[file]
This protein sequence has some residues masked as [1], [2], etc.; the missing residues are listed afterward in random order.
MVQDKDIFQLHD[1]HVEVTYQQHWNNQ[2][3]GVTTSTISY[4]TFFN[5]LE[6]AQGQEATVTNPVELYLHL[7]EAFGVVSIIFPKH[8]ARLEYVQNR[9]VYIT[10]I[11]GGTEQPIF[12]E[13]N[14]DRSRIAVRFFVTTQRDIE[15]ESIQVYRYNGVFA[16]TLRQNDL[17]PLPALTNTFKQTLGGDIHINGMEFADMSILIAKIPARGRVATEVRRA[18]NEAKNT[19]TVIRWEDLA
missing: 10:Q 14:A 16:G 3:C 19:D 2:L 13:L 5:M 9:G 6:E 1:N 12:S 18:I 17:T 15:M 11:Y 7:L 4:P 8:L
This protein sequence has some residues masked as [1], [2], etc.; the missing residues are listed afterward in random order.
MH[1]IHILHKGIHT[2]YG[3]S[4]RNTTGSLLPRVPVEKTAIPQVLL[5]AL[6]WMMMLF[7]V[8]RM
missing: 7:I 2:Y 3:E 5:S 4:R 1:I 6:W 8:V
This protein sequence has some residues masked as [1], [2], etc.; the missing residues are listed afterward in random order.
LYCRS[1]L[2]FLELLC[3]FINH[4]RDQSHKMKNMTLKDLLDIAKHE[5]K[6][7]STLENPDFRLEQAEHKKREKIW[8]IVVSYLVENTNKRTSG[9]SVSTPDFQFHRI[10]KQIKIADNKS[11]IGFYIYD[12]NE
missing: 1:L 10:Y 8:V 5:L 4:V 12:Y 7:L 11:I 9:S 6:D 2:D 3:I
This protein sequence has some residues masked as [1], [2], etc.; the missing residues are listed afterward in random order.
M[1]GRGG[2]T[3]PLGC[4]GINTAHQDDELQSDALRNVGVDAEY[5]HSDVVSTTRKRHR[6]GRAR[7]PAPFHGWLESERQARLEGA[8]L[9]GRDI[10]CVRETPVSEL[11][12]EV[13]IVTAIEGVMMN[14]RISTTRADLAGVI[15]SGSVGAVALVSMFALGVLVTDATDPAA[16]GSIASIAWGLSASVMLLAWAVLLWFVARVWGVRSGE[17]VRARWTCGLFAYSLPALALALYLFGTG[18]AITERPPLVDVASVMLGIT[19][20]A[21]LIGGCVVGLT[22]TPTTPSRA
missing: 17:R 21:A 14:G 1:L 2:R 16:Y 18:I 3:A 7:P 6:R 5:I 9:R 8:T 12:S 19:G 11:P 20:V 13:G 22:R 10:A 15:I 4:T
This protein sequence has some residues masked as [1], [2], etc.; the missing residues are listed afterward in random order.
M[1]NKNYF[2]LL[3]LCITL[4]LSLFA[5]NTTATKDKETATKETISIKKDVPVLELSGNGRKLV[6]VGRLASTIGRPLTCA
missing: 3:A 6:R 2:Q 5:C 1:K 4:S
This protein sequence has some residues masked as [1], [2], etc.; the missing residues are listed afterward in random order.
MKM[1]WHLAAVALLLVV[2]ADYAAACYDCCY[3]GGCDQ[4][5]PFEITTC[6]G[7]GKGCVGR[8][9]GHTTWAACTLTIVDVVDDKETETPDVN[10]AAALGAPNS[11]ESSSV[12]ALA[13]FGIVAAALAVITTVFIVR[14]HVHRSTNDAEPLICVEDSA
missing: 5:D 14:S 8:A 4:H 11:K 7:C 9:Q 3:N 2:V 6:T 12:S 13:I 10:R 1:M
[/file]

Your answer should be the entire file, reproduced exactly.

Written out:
This protein sequence has some residues masked as [1], [2], etc.; the missing residues are listed afterward in random order.
MVQDKDIFQLHD[1]HVEVTYQQHWNNQ[2][3]GVTTSTISY[4]TFFN[5]LE[6]AQGQEATVTNPVELYLHL[7]EAFGVVSIIFPKH[8]ARLEYVQNR[9]VYIT[10]I[11]GGTEQPIF[12]E[13]N[14]DRSRIAVRFFVTTQRDIE[15]ESIQVYRYNGVFA[16]TLRQNDL[17]PLPALTNTFKQTLGGDIHINGMEFADMSILIAKIPARGRVATEVRRA[18]NEAKNT[19]TVIRWEDLA
missing: 10:Q 14:A 16:G 3:C 19:D 2:L 13:L 5:M 9:G 6:E 1:N 12:S 18:I 17:T 15:M 11:Y 7:L 4:P 8:L
This protein sequence has some residues masked as [1], [2], etc.; the missing residues are listed afterward in random order.
MH[1]IHILHKGIHT[2]YG[3]S[4]RNTTGSLLPRVPVEKTAIPQVLL[5]AL[6]WMMMLF[7]V[8]RM
missing: 7:I 2:Y 3:E 5:S 4:R 1:I 6:W 8:V
This protein sequence has some residues masked as [1], [2], etc.; the missing residues are listed afterward in random order.
LYCRS[1]L[2]FLELLC[3]FINH[4]RDQSHKMKNMTLKDLLDIAKHE[5]K[6][7]STLENPDFRLEQAEHKKREKIW[8]IVVSYLVENTNKRTSG[9]SVSTPDFQFHRI[10]KQIKIADNKS[11]IGFYIYD[12]NE
missing: 1:L 10:Y 8:V 5:L 4:V 12:Y 7:L 11:I 9:S 6:D 2:D 3:I
This protein sequence has some residues masked as [1], [2], etc.; the missing residues are listed afterward in random order.
M[1]GRGG[2]T[3]PLGC[4]GINTAHQDDELQSDALRNVGVDAEY[5]HSDVVSTTRKRHR[6]GRAR[7]PAPFHGWLESERQARLEGA[8]L[9]GRDI[10]CVRETPVSEL[11][12]EV[13]IVTAIEGVMMN[14]RISTTRADLAGVI[15]SGSVGAVALVSMFALGVLVTDATDPAA[16]GSIASIAWGLSASVMLLAWAVLLWFVARVWGVRSGE[17]VRARWTCGLFAYSLPALALALYLFGTG[18]AITERPPLVDVASVMLGIT[19][20]A[21]LIGGCVVGLT[22]TPTTPSRA
missing: 17:R 21:A 14:G 1:L 2:R 16:Y 18:I 3:A 7:P 6:R 5:I 9:R 8:T 12:S 19:G 11:P 20:V 13:G 22:R 10:A 15:I 4:T
This protein sequence has some residues masked as [1], [2], etc.; the missing residues are listed afterward in random order.
M[1]NKNYF[2]LL[3]LCITL[4]LSLFA[5]NTTATKDKETATKETISIKKDVPVLELSGNGRKLV[6]VGRLASTIGRPLTCA
missing: 3:A 6:R 2:Q 5:C 1:K 4:S
This protein sequence has some residues masked as [1], [2], etc.; the missing residues are listed afterward in random order.
MKM[1]WHLAAVALLLVV[2]ADYAAACYDCCY[3]GGCDQ[4][5]PFEITTC[6]G[7]GKGCVGR[8][9]GHTTWAACTLTIVDVVDDKETETPDVN[10]AAALGAPNS[11]ESSSV[12]ALA[13]FGIVAAALAVITTVFIVR[14]HVHRSTNDAEPLICVEDSA
missing: 5:D 14:S 8:A 4:H 11:K 7:C 9:Q 3:N 2:V 6:T 12:S 13:I 10:R 1:M